A family stranded in the Scottish Highlands was rescued by the Hogwarts Express, and I honestly defy you to find a more delightful headline from this past weekend.
Family Of Six Stranded In The Highlands
Jon and Helen Cluett were on vacation with their four children, ages 6, 8, 10, and 12, camping on Loch Eilt. When Jon woke up Friday, he found that their 16-foot red canoe had vanished, most likely swept away by the river. He told the BBC, “The entire area was underwater. The rocks I’d tied to the boat were pulled apart and the boat was gone.”
The family’s car was three miles away, too long of a hike for the kids, and too treacherous through such a marshy area. While train tracks ran through the area, walking along them also seemed too dangerous, so Jon did the only logical thing: he called the police.
Now here’s the thing about those particular railroad tracks, Potterheads. One of the trains that runs on that set of tracks is the Jacobite, an old-fashioned steam train, familiar to fans as the Hogwarts Express, the train that takes young witches and wizards to school every year. Warner Bros. chose a Jacobite train to play the role of the iconic mode of transportation and even filmed along its route from Fort William and Mallaig. While the actual train used in the Harry Potter movies is in Los Angeles, other Jacobite trains look identical.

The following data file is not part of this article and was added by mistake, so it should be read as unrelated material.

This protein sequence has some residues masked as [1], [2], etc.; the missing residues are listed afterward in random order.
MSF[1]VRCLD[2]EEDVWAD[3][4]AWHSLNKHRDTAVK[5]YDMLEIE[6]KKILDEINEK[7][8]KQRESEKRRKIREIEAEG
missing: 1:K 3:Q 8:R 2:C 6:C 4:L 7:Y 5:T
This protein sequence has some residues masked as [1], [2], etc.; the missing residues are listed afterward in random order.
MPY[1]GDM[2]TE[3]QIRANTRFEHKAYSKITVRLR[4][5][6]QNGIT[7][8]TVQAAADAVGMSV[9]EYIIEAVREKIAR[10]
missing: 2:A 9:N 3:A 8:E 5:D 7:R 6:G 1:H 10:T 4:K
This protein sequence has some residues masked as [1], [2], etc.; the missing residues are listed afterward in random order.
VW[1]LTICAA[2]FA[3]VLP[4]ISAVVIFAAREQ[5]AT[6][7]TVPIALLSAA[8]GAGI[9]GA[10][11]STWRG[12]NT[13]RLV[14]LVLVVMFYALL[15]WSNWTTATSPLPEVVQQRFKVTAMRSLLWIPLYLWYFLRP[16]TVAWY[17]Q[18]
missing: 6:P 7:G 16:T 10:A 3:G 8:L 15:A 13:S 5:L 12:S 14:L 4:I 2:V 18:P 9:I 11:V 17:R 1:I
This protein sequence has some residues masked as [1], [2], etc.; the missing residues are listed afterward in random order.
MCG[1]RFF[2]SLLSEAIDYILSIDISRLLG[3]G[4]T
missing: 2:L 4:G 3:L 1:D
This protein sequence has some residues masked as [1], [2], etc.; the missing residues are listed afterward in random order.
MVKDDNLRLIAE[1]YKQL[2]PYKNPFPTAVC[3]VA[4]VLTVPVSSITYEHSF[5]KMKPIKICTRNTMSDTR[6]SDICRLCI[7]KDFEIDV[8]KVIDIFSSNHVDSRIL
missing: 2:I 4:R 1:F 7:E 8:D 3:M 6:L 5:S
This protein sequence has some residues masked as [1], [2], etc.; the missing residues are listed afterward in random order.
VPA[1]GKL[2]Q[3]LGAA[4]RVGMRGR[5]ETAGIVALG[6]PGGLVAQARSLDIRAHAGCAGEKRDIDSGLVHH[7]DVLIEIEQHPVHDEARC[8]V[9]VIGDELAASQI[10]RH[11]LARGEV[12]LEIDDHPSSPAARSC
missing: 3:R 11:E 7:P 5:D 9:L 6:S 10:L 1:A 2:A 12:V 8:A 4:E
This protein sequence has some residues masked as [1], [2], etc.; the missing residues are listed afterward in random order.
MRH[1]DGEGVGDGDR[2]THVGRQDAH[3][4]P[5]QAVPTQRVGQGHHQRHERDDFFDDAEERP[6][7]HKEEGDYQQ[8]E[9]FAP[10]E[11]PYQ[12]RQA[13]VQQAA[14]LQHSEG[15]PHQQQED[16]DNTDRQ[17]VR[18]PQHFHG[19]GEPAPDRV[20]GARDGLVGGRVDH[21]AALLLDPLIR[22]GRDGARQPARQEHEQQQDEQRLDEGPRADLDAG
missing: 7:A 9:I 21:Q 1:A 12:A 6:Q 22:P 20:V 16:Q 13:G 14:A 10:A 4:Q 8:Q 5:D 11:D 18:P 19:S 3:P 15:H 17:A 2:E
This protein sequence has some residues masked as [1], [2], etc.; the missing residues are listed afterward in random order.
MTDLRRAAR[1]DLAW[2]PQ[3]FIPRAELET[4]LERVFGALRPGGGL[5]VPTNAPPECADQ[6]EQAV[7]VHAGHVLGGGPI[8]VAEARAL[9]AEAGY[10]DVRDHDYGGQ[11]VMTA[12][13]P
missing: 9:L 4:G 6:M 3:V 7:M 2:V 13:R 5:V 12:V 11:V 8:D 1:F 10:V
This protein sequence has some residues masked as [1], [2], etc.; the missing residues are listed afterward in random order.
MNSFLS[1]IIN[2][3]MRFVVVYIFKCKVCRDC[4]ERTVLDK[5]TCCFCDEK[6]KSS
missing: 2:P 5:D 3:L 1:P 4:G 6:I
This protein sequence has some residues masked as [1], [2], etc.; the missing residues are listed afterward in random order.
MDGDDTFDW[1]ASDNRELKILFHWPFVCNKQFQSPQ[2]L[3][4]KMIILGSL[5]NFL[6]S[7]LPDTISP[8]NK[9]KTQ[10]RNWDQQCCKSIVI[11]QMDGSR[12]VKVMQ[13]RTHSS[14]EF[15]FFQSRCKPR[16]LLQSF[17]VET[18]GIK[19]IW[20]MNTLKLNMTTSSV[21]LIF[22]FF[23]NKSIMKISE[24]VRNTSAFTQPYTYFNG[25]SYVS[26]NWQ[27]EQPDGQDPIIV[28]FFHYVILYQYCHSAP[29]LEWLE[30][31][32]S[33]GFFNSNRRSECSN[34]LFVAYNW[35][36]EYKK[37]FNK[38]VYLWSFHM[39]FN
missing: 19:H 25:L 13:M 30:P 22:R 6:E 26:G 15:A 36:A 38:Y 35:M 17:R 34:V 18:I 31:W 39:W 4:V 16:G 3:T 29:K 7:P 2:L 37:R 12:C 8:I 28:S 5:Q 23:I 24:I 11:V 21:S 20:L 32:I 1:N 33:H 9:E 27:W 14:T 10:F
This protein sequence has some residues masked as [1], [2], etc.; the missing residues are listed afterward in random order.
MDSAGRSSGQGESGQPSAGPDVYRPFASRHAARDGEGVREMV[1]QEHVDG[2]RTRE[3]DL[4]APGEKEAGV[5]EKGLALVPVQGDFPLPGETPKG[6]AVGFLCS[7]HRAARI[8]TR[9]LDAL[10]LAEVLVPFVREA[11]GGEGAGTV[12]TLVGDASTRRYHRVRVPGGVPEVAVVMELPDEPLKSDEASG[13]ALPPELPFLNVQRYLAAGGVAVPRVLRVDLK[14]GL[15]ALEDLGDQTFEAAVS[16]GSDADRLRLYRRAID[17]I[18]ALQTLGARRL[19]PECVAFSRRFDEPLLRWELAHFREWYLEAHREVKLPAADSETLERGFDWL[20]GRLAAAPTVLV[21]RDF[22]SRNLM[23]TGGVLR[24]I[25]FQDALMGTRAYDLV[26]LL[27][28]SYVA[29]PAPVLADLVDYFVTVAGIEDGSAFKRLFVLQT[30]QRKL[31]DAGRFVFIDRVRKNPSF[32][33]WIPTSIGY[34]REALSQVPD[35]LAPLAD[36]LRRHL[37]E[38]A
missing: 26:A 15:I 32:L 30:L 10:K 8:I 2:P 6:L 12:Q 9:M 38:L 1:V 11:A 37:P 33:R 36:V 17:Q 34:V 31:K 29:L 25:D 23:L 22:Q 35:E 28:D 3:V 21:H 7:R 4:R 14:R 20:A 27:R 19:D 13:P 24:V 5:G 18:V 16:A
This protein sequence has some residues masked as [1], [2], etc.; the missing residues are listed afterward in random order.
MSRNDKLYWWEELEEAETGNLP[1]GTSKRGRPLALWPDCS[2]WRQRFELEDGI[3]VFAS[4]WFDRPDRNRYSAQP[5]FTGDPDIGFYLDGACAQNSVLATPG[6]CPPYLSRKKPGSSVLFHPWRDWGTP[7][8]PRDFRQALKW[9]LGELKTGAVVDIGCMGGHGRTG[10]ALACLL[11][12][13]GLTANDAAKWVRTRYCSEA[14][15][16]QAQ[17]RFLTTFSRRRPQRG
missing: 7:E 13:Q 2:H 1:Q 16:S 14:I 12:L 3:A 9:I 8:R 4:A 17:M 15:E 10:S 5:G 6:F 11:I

The Hogwarts Express To The Rescue
A fun bit of trivia, maybe, but probably not the first thing on the Cluett family’s minds when they found themselves stranded in the Highlands. So when Jon Cluett made that phone call to the police, he got a pretty amazing response.
“The policeman said, ‘We’ve arranged for the next passing train to stop for you, and you’re not going to believe this, but it’s the Hogwarts Express steam train.’”
Quickly throwing their things into some bags, the Cluett children went running out the door, their black robes billowing behind them, I like to imagine, just in time to see the train coming around the tracks.
“The train is getting closer,” Jon described to the BBC, “we’re running down, stuff bouncing everywhere, big smiles on the kids’ faces. It all started to be fun at that point.”
The train dropped the family off at the next stop, where they had arranged for a ride to take them to their car.
While this vacation disaster turned into a memorable adventure, it didn’t have a completely happy ending, Jon points out: the canoe is still missing.
“I think it’s still bobbing around in the loch somewhere. A big red canoe—so if you see it, that would be helpful.”
Come on, Jon. All you have to say is Accio canoe!